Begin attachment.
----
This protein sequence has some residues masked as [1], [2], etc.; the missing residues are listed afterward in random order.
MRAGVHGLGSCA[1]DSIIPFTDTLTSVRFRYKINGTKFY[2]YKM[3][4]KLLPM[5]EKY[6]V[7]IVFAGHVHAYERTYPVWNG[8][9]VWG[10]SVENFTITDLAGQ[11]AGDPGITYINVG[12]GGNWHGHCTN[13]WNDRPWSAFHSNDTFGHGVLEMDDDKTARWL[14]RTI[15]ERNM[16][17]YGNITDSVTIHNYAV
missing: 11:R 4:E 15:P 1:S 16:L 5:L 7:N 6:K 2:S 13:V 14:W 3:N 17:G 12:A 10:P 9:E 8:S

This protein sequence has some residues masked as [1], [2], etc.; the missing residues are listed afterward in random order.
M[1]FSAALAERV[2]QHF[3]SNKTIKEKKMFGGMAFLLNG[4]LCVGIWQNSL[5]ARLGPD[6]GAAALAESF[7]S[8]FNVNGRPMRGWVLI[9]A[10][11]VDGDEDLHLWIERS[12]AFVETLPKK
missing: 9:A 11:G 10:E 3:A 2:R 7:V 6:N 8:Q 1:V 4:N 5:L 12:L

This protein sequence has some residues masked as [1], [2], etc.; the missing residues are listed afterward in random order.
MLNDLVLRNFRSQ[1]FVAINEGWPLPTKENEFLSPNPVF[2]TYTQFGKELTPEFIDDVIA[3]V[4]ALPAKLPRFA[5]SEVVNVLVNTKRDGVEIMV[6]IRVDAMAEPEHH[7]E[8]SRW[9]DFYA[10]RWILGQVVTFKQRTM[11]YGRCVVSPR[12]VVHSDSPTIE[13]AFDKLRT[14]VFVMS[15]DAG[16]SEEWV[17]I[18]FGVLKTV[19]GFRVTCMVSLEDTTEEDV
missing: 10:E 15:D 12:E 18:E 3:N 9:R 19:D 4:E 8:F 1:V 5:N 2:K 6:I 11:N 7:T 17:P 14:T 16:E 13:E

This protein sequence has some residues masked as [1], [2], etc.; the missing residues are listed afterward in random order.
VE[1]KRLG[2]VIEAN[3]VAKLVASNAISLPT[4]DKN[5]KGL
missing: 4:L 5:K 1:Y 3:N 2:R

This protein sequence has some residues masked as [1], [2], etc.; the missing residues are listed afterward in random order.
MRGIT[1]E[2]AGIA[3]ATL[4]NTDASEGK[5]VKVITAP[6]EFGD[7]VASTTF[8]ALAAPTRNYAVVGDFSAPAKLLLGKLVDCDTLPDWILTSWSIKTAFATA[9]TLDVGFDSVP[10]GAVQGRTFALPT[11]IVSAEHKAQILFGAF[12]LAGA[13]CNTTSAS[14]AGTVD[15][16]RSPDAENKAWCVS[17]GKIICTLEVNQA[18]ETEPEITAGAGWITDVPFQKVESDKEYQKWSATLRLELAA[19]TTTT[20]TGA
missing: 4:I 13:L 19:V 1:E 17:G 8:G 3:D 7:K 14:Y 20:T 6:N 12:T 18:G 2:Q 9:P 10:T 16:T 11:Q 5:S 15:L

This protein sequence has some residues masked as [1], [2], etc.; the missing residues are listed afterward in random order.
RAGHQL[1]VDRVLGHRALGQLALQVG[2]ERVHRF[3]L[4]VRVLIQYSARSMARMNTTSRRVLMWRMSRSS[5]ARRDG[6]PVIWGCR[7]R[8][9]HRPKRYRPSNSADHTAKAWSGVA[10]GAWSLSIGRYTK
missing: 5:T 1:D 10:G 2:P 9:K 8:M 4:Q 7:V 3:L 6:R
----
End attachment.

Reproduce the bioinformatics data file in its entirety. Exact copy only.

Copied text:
This protein sequence has some residues masked as [1], [2], etc.; the missing residues are listed afterward in random order.
MRAGVHGLGSCA[1]DSIIPFTDTLTSVRFRYKINGTKFY[2]YKM[3][4]KLLPM[5]EKY[6]V[7]IVFAGHVHAYERTYPVWNG[8][9]VWG[10]SVENFTITDLAGQ[11]AGDPGITYINVG[12]GGNWHGHCTN[13]WNDRPWSAFHSNDTFGHGVLEMDDDKTARWL[14]RTI[15]ERNM[16][17]YGNITDSVTIHNYAV
missing: 11:R 4:E 15:P 1:S 16:L 5:L 7:N 6:K 2:S 13:V 14:W 3:N 17:G 12:A 10:P 9:E 8:S

This protein sequence has some residues masked as [1], [2], etc.; the missing residues are listed afterward in random order.
M[1]FSAALAERV[2]QHF[3]SNKTIKEKKMFGGMAFLLNG[4]LCVGIWQNSL[5]ARLGPD[6]GAAALAESF[7]S[8]FNVNGRPMRGWVLI[9]A[10][11]VDGDEDLHLWIERS[12]AFVETLPKK
missing: 9:A 11:G 10:E 3:A 2:R 7:V 6:N 8:Q 1:V 4:N 5:L 12:L

This protein sequence has some residues masked as [1], [2], etc.; the missing residues are listed afterward in random order.
MLNDLVLRNFRSQ[1]FVAINEGWPLPTKENEFLSPNPVF[2]TYTQFGKELTPEFIDDVIA[3]V[4]ALPAKLPRFA[5]SEVVNVLVNTKRDGVEIMV[6]IRVDAMAEPEHH[7]E[8]SRW[9]DFYA[10]RWILGQVVTFKQRTM[11]YGRCVVSPR[12]VVHSDSPTIE[13]AFDKLRT[14]VFVMS[15]DAG[16]SEEWV[17]I[18]FGVLKTV[19]GFRVTCMVSLEDTTEEDV
missing: 10:E 15:D 12:E 18:E 3:N 9:R 19:D 4:E 8:F 1:V 5:N 2:K 6:I 11:N 7:T 17:P 14:T 16:E 13:E

This protein sequence has some residues masked as [1], [2], etc.; the missing residues are listed afterward in random order.
VE[1]KRLG[2]VIEAN[3]VAKLVASNAISLPT[4]DKN[5]KGL
missing: 4:L 5:K 1:Y 3:N 2:R

This protein sequence has some residues masked as [1], [2], etc.; the missing residues are listed afterward in random order.
MRGIT[1]E[2]AGIA[3]ATL[4]NTDASEGK[5]VKVITAP[6]EFGD[7]VASTTF[8]ALAAPTRNYAVVGDFSAPAKLLLGKLVDCDTLPDWILTSWSIKTAFATA[9]TLDVGFDSVP[10]GAVQGRTFALPT[11]IVSAEHKAQILFGAF[12]LAGA[13]CNTTSAS[14]AGTVD[15][16]RSPDAENKAWCVS[17]GKIICTLEVNQA[18]ETEPEITAGAGWITDVPFQKVESDKEYQKWSATLRLELAA[19]TTTT[20]TGA
missing: 4:I 13:L 19:V 1:E 17:G 8:G 3:D 7:K 14:Y 20:T 6:N 12:T 18:G 2:Q 9:P 10:T 16:T 11:Q 5:S 15:L

This protein sequence has some residues masked as [1], [2], etc.; the missing residues are listed afterward in random order.
RAGHQL[1]VDRVLGHRALGQLALQVG[2]ERVHRF[3]L[4]VRVLIQYSARSMARMNTTSRRVLMWRMSRSS[5]ARRDG[6]PVIWGCR[7]R[8][9]HRPKRYRPSNSADHTAKAWSGVA[10]GAWSLSIGRYTK
missing: 5:T 1:D 10:G 2:P 9:K 8:M 4:Q 7:V 3:L 6:R